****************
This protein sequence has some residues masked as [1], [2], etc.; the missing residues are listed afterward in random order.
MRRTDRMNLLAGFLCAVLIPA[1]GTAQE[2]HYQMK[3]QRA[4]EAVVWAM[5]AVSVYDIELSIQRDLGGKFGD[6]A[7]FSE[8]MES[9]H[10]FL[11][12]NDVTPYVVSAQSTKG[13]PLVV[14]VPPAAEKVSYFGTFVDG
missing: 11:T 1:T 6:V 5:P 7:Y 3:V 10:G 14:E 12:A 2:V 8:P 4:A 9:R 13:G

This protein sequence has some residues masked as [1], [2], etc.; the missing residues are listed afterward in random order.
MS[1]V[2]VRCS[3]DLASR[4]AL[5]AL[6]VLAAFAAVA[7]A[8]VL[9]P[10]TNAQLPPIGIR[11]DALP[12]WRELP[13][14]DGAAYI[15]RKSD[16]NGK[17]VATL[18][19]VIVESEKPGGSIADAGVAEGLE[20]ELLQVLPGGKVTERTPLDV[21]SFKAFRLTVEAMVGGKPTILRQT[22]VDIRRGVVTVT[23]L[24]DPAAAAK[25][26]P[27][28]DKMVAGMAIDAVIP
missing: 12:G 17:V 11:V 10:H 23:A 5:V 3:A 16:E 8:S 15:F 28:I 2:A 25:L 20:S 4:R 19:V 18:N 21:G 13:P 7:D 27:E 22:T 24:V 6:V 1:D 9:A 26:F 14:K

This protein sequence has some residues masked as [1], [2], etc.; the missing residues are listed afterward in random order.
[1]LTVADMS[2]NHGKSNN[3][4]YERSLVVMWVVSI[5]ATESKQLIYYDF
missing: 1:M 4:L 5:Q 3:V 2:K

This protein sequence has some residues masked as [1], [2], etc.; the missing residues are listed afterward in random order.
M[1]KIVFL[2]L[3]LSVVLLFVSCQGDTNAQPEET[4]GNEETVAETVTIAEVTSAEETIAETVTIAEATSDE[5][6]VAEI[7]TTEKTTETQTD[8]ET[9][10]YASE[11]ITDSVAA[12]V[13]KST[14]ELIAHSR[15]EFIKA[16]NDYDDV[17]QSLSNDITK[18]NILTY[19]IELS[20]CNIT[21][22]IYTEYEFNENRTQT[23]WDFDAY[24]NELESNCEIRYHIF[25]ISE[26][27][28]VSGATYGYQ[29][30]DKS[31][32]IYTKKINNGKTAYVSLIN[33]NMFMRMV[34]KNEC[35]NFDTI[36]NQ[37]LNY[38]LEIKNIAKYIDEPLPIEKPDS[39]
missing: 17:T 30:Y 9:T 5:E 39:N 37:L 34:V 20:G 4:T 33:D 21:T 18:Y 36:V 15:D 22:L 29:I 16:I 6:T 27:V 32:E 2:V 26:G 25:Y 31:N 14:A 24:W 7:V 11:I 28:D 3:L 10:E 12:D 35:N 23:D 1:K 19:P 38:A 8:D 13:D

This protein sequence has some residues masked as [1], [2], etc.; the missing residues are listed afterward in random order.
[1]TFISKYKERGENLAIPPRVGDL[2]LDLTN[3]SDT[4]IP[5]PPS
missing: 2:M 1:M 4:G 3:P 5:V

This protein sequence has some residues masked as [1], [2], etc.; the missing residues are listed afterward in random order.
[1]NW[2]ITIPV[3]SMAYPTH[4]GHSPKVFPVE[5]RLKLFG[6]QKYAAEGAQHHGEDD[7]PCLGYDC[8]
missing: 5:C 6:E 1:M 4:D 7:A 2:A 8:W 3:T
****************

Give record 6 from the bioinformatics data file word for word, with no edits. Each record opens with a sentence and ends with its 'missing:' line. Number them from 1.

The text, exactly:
This protein sequence has some residues masked as [1], [2], etc.; the missing residues are listed afterward in random order.
[1]NW[2]ITIPV[3]SMAYPTH[4]GHSPKVFPVE[5]RLKLFG[6]QKYAAEGAQHHGEDD[7]PCLGYDC[8]
missing: 5:C 6:E 1:M 4:D 7:A 2:A 8:W 3:T